The friendship between the two children also begins to lose some of its uncertainty, turning instead into a surprisingly believable and moving romance. Eli is outed as a vampire, her caretaker is eventually caught (and killed by a starving Eli), and her frenzied feedings make her presence in the town too dangerous to sustain. Oskar, too, begins to change, as he finally strikes a bully, and gains a measure of acceptance at school. It seems that the two are sure to part ways, ending a gruesome film with a coda appropriate to happier stories of childhood.
The film redeems itself by ripping this resolution to shreds. Swimming alone at the pool, Oskar is again confronted by the bullies, this time with one of their teenaged older brothers. The teenager pulls a switchblade on him, and offers that if he can stay under for three minutes, he’ll simply nick him, but if he can’t, he’ll take out an eye. Unable to defend himself, and robbed of his potential protector, Oskar is forcibly dunked in the pool, and the camera cuts to his classmates, who gloat at the outlandish retribution.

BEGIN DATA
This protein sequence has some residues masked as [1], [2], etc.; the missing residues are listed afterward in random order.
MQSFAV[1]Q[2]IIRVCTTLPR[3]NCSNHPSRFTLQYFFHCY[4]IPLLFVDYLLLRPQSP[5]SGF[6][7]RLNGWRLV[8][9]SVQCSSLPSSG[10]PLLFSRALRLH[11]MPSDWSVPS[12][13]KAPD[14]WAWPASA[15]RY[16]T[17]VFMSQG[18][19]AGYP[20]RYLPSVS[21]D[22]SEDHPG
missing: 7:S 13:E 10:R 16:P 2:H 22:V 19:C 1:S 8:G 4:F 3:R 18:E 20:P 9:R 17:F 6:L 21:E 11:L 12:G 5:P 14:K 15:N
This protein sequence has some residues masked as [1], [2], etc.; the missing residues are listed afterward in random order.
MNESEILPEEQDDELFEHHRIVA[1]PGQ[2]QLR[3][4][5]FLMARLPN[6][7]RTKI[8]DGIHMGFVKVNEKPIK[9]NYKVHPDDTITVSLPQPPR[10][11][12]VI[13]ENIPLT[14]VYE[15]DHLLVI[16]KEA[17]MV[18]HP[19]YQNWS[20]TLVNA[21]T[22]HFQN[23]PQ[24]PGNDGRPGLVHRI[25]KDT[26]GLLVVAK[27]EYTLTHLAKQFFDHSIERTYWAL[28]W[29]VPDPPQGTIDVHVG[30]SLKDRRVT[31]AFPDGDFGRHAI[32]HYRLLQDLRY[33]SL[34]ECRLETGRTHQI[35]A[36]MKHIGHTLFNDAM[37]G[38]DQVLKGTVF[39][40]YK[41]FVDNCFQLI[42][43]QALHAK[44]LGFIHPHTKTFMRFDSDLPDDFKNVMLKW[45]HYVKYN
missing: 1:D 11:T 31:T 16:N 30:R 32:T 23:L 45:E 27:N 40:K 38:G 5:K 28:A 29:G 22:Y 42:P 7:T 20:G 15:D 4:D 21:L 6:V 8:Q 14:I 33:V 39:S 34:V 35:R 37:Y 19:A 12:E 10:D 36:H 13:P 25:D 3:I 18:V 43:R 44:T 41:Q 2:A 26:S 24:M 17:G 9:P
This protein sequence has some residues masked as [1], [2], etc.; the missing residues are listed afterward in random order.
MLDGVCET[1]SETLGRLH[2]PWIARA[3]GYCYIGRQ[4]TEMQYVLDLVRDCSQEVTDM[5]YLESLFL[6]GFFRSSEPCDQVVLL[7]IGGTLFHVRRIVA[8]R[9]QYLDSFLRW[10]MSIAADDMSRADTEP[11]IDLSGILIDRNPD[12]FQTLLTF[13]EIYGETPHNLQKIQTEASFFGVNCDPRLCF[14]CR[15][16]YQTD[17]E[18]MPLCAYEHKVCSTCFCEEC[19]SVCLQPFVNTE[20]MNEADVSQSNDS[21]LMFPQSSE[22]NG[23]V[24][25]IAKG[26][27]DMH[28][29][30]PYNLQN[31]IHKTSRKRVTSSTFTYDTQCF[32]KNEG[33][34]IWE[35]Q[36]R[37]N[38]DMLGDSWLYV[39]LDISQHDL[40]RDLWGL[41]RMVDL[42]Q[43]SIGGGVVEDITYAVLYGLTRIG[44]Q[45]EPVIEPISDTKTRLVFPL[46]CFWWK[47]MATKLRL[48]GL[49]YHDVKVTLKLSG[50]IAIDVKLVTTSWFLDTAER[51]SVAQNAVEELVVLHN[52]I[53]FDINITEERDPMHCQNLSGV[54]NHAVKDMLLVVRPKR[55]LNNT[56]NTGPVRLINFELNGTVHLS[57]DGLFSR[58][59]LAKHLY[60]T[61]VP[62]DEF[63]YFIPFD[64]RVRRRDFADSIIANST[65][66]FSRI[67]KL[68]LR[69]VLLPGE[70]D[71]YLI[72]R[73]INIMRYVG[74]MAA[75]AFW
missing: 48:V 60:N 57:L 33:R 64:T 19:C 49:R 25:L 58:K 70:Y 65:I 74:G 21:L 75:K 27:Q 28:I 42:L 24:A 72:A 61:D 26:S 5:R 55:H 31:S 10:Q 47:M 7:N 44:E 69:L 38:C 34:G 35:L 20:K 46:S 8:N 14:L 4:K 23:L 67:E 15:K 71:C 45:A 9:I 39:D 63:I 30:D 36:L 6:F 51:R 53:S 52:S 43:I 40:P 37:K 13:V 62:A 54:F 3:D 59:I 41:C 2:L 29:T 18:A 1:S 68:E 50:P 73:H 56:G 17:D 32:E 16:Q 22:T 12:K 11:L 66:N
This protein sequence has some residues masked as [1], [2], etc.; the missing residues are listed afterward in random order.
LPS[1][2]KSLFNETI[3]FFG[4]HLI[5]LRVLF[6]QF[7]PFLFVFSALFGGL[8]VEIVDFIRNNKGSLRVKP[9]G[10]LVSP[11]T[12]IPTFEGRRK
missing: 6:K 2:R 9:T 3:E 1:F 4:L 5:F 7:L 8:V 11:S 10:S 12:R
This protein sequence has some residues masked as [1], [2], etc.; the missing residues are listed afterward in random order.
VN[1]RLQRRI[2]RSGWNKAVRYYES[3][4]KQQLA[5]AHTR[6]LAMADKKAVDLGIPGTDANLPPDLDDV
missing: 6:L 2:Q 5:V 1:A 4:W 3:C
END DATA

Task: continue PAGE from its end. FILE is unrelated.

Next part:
Back underwater, the camera lingers on Oskars frightened expression as he starts to run out of air. A little muffled sound is heard, and suddenly something red plops into the pool behind him. As he ruefully lets out his last breath, the object bobs around, and we can see that it’s the head of the main bully. The hand holding Oskar down suddenly falls away, dismembered. And as more remains begin to fall in, Oskar is pulled out of the pool, gasping, by a bloodied and smiling Eli.
By the end of the film, Oskar may have completed the adolescent trope of a lesson learned through friendship, but it isn’t the one we expected. He hasn’t matured and grown in society; rather, he has been liberated from his troubles through cold, bloody revenge, and he is all the happier for it. And as the appearance of Eli confirms, whatever future they have together may be happy, but it won’t be benign.
So, Let the Right One In may well deserve widespread praise, but let it be with an appropriate “yes… but.” Yes, it is a disturbing, violent film, but when theaters are filled with adolescent drivel like Twilight, it’s the perfect film to make vampires scary again.
* H/t L. P. Mandrake